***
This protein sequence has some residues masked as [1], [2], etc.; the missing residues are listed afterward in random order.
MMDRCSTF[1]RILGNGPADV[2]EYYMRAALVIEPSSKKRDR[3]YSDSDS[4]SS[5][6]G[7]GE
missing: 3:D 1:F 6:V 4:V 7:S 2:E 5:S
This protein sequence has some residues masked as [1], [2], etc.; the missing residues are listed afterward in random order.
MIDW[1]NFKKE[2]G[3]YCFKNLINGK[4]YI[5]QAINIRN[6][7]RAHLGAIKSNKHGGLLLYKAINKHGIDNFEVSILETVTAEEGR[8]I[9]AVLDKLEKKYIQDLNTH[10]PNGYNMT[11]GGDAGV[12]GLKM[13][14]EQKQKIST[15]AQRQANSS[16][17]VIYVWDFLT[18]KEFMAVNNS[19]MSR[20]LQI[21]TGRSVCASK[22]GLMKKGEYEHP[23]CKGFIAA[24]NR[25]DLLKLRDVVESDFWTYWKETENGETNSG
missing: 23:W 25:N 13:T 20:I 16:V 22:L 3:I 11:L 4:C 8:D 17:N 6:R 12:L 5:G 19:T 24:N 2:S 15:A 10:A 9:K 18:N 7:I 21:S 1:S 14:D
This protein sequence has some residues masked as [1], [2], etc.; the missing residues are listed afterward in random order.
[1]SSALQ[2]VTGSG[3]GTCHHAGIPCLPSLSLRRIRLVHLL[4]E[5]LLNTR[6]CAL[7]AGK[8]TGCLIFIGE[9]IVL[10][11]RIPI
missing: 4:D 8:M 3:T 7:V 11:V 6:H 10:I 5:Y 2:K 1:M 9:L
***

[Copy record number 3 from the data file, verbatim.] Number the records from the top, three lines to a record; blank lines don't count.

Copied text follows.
This protein sequence has some residues masked as [1], [2], etc.; the missing residues are listed afterward in random order.
[1]SSALQ[2]VTGSG[3]GTCHHAGIPCLPSLSLRRIRLVHLL[4]E[5]LLNTR[6]CAL[7]AGK[8]TGCLIFIGE[9]IVL[10][11]RIPI
missing: 4:D 8:M 3:T 7:V 11:V 6:H 10:I 5:Y 2:K 1:M 9:L